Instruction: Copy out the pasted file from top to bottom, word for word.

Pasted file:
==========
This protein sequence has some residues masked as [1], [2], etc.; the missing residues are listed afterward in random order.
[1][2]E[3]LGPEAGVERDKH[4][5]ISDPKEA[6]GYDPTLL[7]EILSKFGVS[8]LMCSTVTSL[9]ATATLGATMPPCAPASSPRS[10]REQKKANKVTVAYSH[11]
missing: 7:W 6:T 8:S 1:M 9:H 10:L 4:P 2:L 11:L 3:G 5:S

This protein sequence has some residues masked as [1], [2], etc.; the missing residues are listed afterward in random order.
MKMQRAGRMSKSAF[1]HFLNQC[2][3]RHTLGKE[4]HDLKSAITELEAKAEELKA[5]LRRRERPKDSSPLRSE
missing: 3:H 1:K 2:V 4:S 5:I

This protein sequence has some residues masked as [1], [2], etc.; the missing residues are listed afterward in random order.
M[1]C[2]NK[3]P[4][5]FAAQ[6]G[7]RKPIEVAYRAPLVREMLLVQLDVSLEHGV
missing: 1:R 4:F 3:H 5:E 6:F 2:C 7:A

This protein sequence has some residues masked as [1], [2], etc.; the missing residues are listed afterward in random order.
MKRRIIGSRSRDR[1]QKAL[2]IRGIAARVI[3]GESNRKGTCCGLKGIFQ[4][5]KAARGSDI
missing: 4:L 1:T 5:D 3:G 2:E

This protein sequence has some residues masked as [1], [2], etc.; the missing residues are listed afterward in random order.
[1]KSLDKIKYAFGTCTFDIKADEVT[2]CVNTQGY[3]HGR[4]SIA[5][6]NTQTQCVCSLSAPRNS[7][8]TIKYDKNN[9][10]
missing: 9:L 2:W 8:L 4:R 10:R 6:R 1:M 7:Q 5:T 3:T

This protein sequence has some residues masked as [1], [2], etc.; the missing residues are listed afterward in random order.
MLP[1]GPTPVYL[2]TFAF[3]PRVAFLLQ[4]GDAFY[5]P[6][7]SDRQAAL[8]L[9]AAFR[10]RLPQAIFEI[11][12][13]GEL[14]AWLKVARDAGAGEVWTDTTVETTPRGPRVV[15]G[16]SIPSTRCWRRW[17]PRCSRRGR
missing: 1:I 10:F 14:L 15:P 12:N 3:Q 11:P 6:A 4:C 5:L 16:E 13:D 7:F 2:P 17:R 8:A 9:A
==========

This protein sequence has some residues masked as [1], [2], etc.; the missing residues are listed afterward in random order.
[1][2]E[3]LGPEAGVERDKH[4][5]ISDPKEA[6]GYDPTLL[7]EILSKFGVS[8]LMCSTVTSL[9]ATATLGATMPPCAPASSPRS[10]REQKKANKVTVAYSH[11]
missing: 7:W 6:T 8:S 1:M 9:H 10:L 4:P 2:L 11:L 3:G 5:S

This protein sequence has some residues masked as [1], [2], etc.; the missing residues are listed afterward in random order.
MKMQRAGRMSKSAF[1]HFLNQC[2][3]RHTLGKE[4]HDLKSAITELEAKAEELKA[5]LRRRERPKDSSPLRSE
missing: 3:H 1:K 2:V 4:S 5:I

This protein sequence has some residues masked as [1], [2], etc.; the missing residues are listed afterward in random order.
M[1]C[2]NK[3]P[4][5]FAAQ[6]G[7]RKPIEVAYRAPLVREMLLVQLDVSLEHGV
missing: 1:R 4:F 3:H 5:E 6:F 2:C 7:A

This protein sequence has some residues masked as [1], [2], etc.; the missing residues are listed afterward in random order.
MKRRIIGSRSRDR[1]QKAL[2]IRGIAARVI[3]GESNRKGTCCGLKGIFQ[4][5]KAARGSDI
missing: 4:L 1:T 5:D 3:G 2:E

This protein sequence has some residues masked as [1], [2], etc.; the missing residues are listed afterward in random order.
[1]KSLDKIKYAFGTCTFDIKADEVT[2]CVNTQGY[3]HGR[4]SIA[5][6]NTQTQCVCSLSAPRNS[7][8]TIKYDKNN[9][10]
missing: 9:L 2:W 8:L 4:R 10:R 6:R 1:M 7:Q 5:T 3:T

This protein sequence has some residues masked as [1], [2], etc.; the missing residues are listed afterward in random order.
MLP[1]GPTPVYL[2]TFAF[3]PRVAFLLQ[4]GDAFY[5]P[6][7]SDRQAAL[8]L[9]AAFR[10]RLPQAIFEI[11][12][13]GEL[14]AWLKVARDAGAGEVWTDTTVETTPRGPRVV[15]G[16]SIPSTRCWRRW[17]PRCSRRGR
missing: 1:I 10:F 14:L 15:P 12:N 3:Q 11:P 6:A 4:C 5:L 16:E 13:D 7:F 2:P 17:R 8:A 9:A